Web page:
US Vice President Mike Pence speaks during the daily briefing on the novel coronavirus, COVID-19, in the Brady Briefing Room at the White House on April 6, 2020, in Washington, DC.
Mandel Ngan | AFP | Getty Images
Vice President Mike Pence said on Friday that the United States is expected to have an antibody test “very soon” that will determine whether somebody has been exposed to the coronavirus.
“More than 2.1 million tests have been performed and we continue to work very, very closely with FDA and suppliers around the country to expand the ability of testing,” Pence said at a White House press briefing, addressing the development of coronavirus testing in the country.
“Very soon, we will have an antibody test,” he said, “and Americans will be able to take to determine whether they ever had the coronavirus.”
But Pence cautioned Americans to continue following the social distancing guidelines put in place by the White House and local and state officials.
“There is hope in this moment that thanks to what the American people are doing every day: adhering to the president’s coronavirus guidelines,” he said at the press briefing.
“We’re getting there, America. We’re making progress. But it’s imperative that we all continue to implement all the guidance in the 30 days to slow the spread.”
World Health Organization officials also suggested on Friday that it’s important for the world to continue taking precautions as they have been in recent weeks. The pandemic appears to be slowing in countries like Spain, Italy, France and Germany, they said, but lifting stay-at-home orders too soon could lead to a “deadly resurgence.”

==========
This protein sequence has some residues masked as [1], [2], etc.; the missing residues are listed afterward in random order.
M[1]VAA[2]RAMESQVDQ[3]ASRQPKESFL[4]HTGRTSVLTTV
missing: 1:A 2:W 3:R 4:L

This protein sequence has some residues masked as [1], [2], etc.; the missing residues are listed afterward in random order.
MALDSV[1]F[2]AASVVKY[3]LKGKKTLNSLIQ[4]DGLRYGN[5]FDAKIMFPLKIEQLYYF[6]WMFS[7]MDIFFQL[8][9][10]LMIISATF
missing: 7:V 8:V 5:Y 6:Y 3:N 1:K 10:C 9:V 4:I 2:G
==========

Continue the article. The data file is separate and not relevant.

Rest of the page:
Testing capacity in the United States has been increasing after a much-criticized government roll-out of the tests. In recent weeks, governors have repeatedly asked the White House for more support to handle the outbreak in their individual states.
The news about the antibody test comes just as the number of deaths caused by the coronavirus topped 100,000, according to data from Johns Hopkins University, doubling the number of deaths from last week.
But New York, the hardest-hit state in the United States in terms of confirmed cases, saw negative net change in intensive care admissions on Thursday for the first time since the coronavirus crisis began, Gov. Andrew Cuomo said Friday.
The coronavirus has spread to dozens of countries globally, with more than 1.6 million confirmed cases worldwide and over 97,200 deaths so far, according to data from Johns Hopkins University. There are at least 466,396 cases in the United States and at least 16,703 deaths, according to the latest tallies.